A History of Sustainability at Clemson
Clemson University's commitment to sustainability is fundamental. It is not something new. It is wide-ranging and goes all the way back to our founder and our founding mission. In an 1868 letter to the journal American Farmer, Thomas Green Clemson wrote:
"When nature’s bank refuses to honor the drafts of the population for meat and bread … science is the only foundation on which we can depend for the recuperation of exhausted lands, or sustaining the fertility of those that are already tilled."
Sustainable agriculture and a sustainable economy – these were Thomas Green Clemson’s goals in advocating for a college that focused on scientific education and research in the nineteenth century. These issues are woven into the history of our institution as a land grant university and into the fabric of our academic enterprise across campus and across disciplines. Today, we have transformed Thomas Green Clemson’s understanding of agricultural sustainability into something more: a calling to operate our university and educate our students in a manner that prioritizes social, economic and environmental well-being.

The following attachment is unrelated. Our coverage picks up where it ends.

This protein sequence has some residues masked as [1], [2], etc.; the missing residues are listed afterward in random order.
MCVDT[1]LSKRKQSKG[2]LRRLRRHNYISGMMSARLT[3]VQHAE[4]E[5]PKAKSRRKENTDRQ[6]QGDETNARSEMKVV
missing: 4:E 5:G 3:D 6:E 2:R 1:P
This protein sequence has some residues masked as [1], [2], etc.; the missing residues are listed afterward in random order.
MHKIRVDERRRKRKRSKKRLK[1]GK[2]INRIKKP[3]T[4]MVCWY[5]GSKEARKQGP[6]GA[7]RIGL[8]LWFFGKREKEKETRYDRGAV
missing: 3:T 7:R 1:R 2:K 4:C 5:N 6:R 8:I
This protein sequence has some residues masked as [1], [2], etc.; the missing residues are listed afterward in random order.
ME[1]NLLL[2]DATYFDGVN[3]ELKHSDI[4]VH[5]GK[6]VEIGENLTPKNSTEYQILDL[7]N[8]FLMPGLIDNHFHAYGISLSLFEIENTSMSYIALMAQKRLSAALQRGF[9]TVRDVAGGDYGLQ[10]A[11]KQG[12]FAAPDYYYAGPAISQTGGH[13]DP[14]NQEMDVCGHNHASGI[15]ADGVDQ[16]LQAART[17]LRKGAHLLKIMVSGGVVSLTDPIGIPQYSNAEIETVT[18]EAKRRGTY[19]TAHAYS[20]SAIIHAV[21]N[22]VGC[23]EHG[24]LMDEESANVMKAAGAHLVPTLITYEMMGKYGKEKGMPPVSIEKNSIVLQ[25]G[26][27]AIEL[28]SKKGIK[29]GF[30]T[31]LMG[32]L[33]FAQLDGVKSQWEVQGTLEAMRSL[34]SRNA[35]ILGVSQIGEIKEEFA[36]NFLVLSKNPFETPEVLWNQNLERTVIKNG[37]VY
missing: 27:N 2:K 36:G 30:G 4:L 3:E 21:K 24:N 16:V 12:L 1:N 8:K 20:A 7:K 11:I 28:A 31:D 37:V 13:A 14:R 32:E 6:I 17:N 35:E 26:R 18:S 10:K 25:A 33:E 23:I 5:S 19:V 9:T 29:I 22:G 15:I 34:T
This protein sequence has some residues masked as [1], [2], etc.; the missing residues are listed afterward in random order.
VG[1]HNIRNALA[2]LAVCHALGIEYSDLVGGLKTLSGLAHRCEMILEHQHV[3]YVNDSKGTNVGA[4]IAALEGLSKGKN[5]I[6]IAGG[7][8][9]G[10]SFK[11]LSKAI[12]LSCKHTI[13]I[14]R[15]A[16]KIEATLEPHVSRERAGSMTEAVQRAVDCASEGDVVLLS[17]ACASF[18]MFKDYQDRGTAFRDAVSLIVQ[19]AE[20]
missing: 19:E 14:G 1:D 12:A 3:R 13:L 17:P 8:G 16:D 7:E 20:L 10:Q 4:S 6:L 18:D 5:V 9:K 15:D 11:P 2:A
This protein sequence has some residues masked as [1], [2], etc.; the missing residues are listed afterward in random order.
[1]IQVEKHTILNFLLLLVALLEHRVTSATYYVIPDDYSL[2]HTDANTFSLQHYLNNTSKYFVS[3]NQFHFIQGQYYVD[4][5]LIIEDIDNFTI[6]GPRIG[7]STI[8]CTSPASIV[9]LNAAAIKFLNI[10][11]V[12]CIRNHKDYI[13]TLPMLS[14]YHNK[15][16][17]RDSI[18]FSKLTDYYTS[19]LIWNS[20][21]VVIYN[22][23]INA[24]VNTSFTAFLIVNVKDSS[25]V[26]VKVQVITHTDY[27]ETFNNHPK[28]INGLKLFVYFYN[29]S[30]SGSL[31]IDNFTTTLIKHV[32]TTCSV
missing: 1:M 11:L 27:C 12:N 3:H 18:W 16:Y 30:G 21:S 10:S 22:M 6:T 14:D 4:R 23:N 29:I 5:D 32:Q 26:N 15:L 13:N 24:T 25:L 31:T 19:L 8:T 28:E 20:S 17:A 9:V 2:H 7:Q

Our Path to a Sustainable Clemson
As an institution, Clemson adopted a Sustainable Building Policy in 2004 and a Sustainable Energy Policy in 2008. Clemson had the first LEED-certified public building in South Carolina and has completed 22 LEED-certified projects.
In 2007, then-President James F. Barker, along with 600 other presidents, signed the American College and University President’s Climate Commitment. This joined Clemson with a coalition of colleges and universities concerned about the impacts of climate change. Since signing the commitment, carbon emissions have remained around the 2007 level, even as the square footage of Clemson has increased.
Now and For the Future
As we look toward the future, Clemson recognizes that sustainability will be of the utmost importance in continuing progress. In an effort to map out our course, Clemson developed its first Sustainability Action Plan in 2009 under the guidance of the Clemson University Sustainability Commission. This document outlines the steps that need to be taken in order to meet our goal of becoming carbon neutral by 2030.
Along the path to a net-zero Clemson are two major checkpoints regarding building intensity and clean energy sourcing. Clemson University recently met our goal to reduce overall building energy intensity by 20 percent from 2000 to 2020 and has pledged to increase energy sourcing from renewable resources by 10 percent by 2025.
To ensure accountability and unbiased assessment of our sustainable progress, Clemson has undergone two major external reviews. One is the Sustainability Tracking, Assessment and Rating System (STARS) carried out by the Association for the Advancement of Sustainability in Higher Education (AASHE) in 2017. The other review is the Sightlines report. This report occurs yearly, assessing the operations of the university and reporting total emissions.